Big 12 M5: 10.25.12 EditionPosted by KoryCarpenter on October 25th, 2012
- The CBSSports.com crew was at it again on Wednesday, this time ranking the top 50 wings in the country for this season. UCLA freshman Shabazz Muhammad came in at No 1. ahead of Ohio State’s DeShaun Thomas. The Big 12 has four players on the list, three of whom are in the top 15. Oklahoma State sophomore Le’Bryan Nash (13.3 PPG, 5.0 RPG last season) was No. 7 followed immediately by Kansas redshirt freshman Ben McLemore at No. 8. Rodney McGruder of Kansas State (15.8 PPG, 5.2 RPG) came in at No. 14 and Texas’ Sheldon McClellan (11.3 PPG, 3.3 RPG) rounded out the conference at No. 43. All four players have a shot to lead their respective teams in scoring this year as well as challenge for Big 12 Player of the Year.
- Andy Glockner unveiled a list of his own on Wednesday. He ranked all 32 Division I conferences and placed the Big Ten on top. The Big 12 showed up on his list at third, one spot behind the Big East. His assessment is spot on to me in that while there’s maybe just one great team — maybe Kansas –– the middle of the pack is tough from Baylor all the way to Oklahoma. TCU and Texas Tech will finish at the bottom and the Jayhawks should win the league again, but it would be hard to argue against any projection of teams in the second through eights positions. Every one of those teams has question marks but every one of them also has a bright spot or two that could lend itself to a good season.
- Here’s more from Glockner: A strength of schedule breakdown of a handful of teams this season. He liked Kansas‘ slate, saying “The Jayhawks did what Indiana (and others) should have done: load the schedule with home and quasi-home games, but against capable opposition.” KU’s schedule is highlighted with a game at Ohio State, versus Michigan State in Atlanta in the Champions Classic, Colorado, Washington State, and either Texas A&M or Saint Louis in the CBE Classic in Kansas City. Glockner liked Kansas’ schedule, but he loved Texas’ slate. The Longhorns are in the Maui Invitational, they play UCLA in Houston, Georgetown in New York, and face off with North Carolina and Michigan State. Texas Tech’s schedule, on the other hand, is laughed at, and rightly so. They don’t leave the state of Texas until January 16 and play just three power conference schools — Arizona, Arizona State, Alabama — in the non-conference season.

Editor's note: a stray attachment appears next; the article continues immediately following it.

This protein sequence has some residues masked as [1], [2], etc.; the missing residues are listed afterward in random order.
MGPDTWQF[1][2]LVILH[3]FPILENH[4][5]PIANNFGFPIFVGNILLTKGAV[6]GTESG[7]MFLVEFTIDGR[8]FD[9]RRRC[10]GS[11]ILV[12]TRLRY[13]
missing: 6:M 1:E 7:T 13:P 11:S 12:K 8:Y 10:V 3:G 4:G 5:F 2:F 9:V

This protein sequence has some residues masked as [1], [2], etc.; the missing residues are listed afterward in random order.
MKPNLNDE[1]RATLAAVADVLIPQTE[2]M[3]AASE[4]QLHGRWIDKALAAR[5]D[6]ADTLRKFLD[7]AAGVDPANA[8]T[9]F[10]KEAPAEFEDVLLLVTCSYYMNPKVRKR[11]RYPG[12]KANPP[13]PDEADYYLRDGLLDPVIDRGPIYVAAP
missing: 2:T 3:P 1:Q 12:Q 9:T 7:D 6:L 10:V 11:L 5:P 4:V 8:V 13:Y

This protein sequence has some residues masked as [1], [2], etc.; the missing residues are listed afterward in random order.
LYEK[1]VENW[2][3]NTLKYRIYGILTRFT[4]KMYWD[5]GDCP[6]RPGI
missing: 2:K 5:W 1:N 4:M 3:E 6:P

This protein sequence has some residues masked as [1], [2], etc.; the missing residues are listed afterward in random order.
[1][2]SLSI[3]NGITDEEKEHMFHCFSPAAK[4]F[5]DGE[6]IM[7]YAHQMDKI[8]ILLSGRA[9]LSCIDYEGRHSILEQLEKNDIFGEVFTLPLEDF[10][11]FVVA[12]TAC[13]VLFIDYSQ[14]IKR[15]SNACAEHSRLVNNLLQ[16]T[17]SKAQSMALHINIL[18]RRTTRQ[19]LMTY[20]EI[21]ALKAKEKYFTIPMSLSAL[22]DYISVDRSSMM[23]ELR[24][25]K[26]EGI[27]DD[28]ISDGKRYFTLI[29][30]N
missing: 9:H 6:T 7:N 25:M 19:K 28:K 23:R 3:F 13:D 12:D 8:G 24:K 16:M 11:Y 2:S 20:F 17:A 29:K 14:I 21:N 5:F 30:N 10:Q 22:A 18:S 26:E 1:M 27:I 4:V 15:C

- Bill Self acknowledged his team’s need to replace the toughness that No. 5 pick Thomas Robinson took with him to Sacramento in a kusports.com article Wednesday. Self told the Lawrence Journal-World‘s Gary Bedore that Robinson “gave us an air of toughness. It made other players think they were really tough or fierce because he led by example.” Self added that his team will miss Robinson’s presence initially but believes he’ll have enough players to fill Robinson’s role by year’s end. It’s hard not to agree with Self with his track record of largely unknown role players becoming productive starters nearly every year. I want to say he’ll hit a bump in the road one of these years and won’t have a group capable of sliding in seamlessly, but I can’t. Eight straight conference titles speaks for itself.
- Oklahoma State senior Jean-Paul Olukemi is still waiting to hear from the NCAA about his appeal regarding his eligibility. Because he took classes at a junior college in high school, his eligibility began earlier than he realized and is now scheduled to run out after the first semester. “You just hope that people understand that you listen to people who are much older than you and they give you the wrong information because they’re trying to do something to benefit themselves,” Olukemi told the Tulsa World on Tuesday. “I hope they understand it wasn’t something that I did.” Nothing to see here, just case 5,489 of the NCAA potentially hurting a kid’s career over something this silly. Did he take money from an Oklahoma State booster? Did he cheat on a standardized test? No. He took a few college credits in high school. Sure, he should have double- or triple-checked to make sure he was good to go. But the NCAA should realize that neither Olukemi or Oklahoma State gained any athletic advantages in this case. Let the kid play.